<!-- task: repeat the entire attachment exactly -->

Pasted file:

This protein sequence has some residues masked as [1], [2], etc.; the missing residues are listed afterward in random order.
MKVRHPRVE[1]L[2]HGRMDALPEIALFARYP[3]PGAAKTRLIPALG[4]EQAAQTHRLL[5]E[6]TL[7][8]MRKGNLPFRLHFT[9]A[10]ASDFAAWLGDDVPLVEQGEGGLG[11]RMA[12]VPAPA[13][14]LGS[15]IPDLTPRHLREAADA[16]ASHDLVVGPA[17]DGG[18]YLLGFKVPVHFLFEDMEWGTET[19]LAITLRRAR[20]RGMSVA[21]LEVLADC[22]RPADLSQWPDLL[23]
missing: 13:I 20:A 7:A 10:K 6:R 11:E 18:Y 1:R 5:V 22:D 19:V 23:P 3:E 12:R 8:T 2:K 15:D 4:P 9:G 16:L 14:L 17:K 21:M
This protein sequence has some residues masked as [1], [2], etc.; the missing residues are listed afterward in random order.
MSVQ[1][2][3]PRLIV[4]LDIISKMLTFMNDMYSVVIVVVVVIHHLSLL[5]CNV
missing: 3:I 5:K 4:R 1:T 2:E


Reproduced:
This protein sequence has some residues masked as [1], [2], etc.; the missing residues are listed afterward in random order.
MKVRHPRVE[1]L[2]HGRMDALPEIALFARYP[3]PGAAKTRLIPALG[4]EQAAQTHRLL[5]E[6]TL[7][8]MRKGNLPFRLHFT[9]A[10]ASDFAAWLGDDVPLVEQGEGGLG[11]RMA[12]VPAPA[13][14]LGS[15]IPDLTPRHLREAADA[16]ASHDLVVGPA[17]DGG[18]YLLGFKVPVHFLFEDMEWGTET[19]LAITLRRAR[20]RGMSVA[21]LEVLADC[22]RPADLSQWPDLL[23]
missing: 13:I 20:A 7:A 10:K 6:R 11:E 18:Y 1:R 5:V 22:D 19:V 23:P 3:E 12:R 8:T 2:K 15:D 4:P 9:G 16:L 14:L 17:K 21:M
This protein sequence has some residues masked as [1], [2], etc.; the missing residues are listed afterward in random order.
MSVQ[1][2][3]PRLIV[4]LDIISKMLTFMNDMYSVVIVVVVVIHHLSLL[5]CNV
missing: 3:I 5:K 4:R 1:T 2:E